In the patent in suit the gasket is triangular in cross-section, and the rim of the upper cover has a V-shaped annular recess, while in the Gedge patent the gasket is approximately rectangular and grooved at the upper surface, and the rim of the upper cover has corresponding annular grooves. No evidence was offered by the complainant that the patented invention had ever been put to any commercial use. It is difficult to see how it could have been any advance upon the prior art. But it is unnecessary to pass upon the question of the patentable novelty of the claims, because it is manifest that upon the strict construction which must be given to them they have not been infringed by the defendants.

The rim of the defendants' jar is not the rim of the patent, but is substantially the rim of the prior Mason patent. The rim of the upper cover is like that shown in the Mason patent, and does not have any V-shaped annular recess to receive the gasket

. The defendants' jar does not have the gasket of the patent in suit, but the ordinary flat packing ring of the prior art, instead of the V-shaped gasket of the patent. The defendants' jar does not have the interposed cover of the patent, its diaphragm being of tin foil, and in this respect not differing substantially from the interposed cover in the prior patents to Crary and to Gillingham.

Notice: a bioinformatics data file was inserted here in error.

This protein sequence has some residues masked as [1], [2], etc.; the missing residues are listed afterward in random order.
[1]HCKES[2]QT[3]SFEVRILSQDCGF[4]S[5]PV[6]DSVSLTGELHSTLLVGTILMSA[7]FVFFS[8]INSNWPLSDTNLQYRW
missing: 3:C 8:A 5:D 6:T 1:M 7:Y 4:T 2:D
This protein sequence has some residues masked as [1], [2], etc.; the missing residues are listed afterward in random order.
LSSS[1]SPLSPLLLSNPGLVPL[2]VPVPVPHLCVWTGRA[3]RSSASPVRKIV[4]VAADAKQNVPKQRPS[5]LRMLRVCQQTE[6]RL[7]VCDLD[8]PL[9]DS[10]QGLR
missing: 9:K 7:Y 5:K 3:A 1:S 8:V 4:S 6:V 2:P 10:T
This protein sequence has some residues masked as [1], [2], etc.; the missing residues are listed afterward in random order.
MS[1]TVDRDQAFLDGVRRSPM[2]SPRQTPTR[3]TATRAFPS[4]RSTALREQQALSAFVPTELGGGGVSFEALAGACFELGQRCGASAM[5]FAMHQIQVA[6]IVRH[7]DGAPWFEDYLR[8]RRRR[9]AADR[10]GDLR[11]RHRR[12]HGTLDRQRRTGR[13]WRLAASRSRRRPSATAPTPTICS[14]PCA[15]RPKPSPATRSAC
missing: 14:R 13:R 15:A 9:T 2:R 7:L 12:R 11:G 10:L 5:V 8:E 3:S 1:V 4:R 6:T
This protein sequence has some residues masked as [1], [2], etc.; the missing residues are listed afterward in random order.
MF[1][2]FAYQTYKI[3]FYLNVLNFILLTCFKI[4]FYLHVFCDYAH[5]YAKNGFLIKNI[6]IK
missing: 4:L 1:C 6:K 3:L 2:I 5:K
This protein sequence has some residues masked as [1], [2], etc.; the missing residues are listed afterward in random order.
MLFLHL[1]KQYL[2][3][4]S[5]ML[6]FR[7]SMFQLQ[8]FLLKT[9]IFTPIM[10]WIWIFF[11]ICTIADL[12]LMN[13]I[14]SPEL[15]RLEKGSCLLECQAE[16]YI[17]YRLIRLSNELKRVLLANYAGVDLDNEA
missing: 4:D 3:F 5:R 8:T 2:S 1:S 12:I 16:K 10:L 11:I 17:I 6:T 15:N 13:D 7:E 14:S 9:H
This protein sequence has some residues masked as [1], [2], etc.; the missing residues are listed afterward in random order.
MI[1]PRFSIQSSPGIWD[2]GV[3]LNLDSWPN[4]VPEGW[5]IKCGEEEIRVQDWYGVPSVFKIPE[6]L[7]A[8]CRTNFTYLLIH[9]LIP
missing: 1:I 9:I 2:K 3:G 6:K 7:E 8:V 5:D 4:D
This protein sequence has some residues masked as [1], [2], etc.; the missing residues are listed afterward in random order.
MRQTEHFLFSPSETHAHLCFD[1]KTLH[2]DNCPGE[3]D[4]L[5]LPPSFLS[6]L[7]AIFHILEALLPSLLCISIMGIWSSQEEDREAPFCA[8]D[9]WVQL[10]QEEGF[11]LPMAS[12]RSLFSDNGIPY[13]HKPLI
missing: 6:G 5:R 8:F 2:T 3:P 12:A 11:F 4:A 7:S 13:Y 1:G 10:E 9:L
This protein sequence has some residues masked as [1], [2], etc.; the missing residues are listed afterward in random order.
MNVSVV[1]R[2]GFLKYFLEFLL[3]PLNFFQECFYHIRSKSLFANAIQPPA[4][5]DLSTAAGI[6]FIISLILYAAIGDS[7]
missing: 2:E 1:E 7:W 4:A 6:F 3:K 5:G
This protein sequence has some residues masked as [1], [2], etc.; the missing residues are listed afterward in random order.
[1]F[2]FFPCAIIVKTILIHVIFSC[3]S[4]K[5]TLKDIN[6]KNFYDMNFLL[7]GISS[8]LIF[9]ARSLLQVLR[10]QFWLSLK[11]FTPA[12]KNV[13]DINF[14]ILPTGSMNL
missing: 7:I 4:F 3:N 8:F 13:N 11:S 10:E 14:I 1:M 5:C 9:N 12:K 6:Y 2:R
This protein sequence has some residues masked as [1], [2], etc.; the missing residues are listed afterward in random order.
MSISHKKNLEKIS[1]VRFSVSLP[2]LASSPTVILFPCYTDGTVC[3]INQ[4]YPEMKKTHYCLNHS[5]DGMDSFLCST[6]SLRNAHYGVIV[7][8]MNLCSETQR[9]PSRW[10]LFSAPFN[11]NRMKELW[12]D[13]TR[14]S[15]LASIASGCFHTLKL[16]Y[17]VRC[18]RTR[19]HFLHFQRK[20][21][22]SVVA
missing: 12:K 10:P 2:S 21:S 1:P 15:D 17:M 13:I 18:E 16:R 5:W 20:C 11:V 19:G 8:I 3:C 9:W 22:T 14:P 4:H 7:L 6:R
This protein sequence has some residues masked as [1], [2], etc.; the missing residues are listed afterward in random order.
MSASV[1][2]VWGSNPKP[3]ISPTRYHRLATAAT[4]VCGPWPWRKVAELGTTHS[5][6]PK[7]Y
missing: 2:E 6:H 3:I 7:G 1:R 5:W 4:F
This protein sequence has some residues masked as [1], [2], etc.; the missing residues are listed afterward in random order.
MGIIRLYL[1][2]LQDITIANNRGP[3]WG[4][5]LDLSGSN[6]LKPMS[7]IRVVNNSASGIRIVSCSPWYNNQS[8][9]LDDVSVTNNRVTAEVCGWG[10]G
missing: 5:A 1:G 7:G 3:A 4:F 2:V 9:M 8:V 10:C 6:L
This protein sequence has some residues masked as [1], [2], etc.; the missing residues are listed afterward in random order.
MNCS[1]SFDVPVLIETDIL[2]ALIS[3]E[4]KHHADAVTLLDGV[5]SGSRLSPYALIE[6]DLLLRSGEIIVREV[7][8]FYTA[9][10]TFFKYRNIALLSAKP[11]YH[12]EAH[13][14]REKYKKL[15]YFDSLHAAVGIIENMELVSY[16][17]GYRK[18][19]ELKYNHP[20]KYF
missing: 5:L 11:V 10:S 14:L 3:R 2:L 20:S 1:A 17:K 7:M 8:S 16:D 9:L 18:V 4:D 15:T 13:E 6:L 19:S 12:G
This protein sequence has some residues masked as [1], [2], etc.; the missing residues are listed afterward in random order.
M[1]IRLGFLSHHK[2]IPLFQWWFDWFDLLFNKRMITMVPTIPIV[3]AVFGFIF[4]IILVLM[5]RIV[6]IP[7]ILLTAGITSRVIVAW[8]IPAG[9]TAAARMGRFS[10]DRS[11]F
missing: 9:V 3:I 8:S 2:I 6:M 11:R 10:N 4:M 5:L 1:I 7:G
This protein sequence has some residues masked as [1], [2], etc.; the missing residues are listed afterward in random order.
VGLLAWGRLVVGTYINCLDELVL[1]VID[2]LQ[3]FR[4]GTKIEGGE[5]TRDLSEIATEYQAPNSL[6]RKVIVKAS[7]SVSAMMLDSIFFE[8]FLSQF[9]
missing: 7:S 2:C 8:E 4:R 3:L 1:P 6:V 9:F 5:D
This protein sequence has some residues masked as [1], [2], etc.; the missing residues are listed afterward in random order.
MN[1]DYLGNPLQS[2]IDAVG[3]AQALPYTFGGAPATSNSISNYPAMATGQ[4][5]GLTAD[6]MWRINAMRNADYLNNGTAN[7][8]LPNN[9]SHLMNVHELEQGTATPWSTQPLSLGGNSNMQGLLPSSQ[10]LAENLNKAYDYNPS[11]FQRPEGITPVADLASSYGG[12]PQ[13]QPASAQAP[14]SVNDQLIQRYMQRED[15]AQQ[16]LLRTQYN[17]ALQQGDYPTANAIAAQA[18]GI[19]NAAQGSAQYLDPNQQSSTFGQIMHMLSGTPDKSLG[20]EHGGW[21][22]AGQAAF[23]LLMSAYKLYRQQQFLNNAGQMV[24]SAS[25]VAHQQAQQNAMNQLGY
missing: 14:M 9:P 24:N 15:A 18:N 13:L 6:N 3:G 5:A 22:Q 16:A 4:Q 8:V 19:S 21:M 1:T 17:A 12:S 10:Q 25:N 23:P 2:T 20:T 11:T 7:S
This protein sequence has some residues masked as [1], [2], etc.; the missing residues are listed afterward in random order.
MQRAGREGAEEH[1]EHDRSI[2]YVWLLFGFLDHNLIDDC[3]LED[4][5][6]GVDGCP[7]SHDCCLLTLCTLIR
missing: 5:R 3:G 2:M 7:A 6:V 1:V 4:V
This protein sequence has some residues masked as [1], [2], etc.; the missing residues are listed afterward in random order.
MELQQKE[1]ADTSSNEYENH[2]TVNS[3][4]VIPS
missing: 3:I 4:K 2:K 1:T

The bill is dismissed, with costs.


(Circuit Court, S. D. New York. June 19, 1906.) 1. PATENTS-DESIGNS.

Design patents are granted for appearance, and not with reference to

mechanical usefulness. 2. SAME-INFRINGEMENT—CASE FOR DISINFECTANT. The Taussig design patent, No. 33,633, for a design for a casing for dis

, infecting apparatus is valid, the peculiar contour of the patent rendering the device attractive to users. Also held infringed. In Equity. On final hearing. Harold S. Mackaye and William H. Kenyon, for complainants. George L. Wheelock and Louis C. Raegener, for defendants.

HAZEL, District Judge. The bill herein charges infringement of a design patent, No. 33,633, of December 4, 1900, for a casing for disin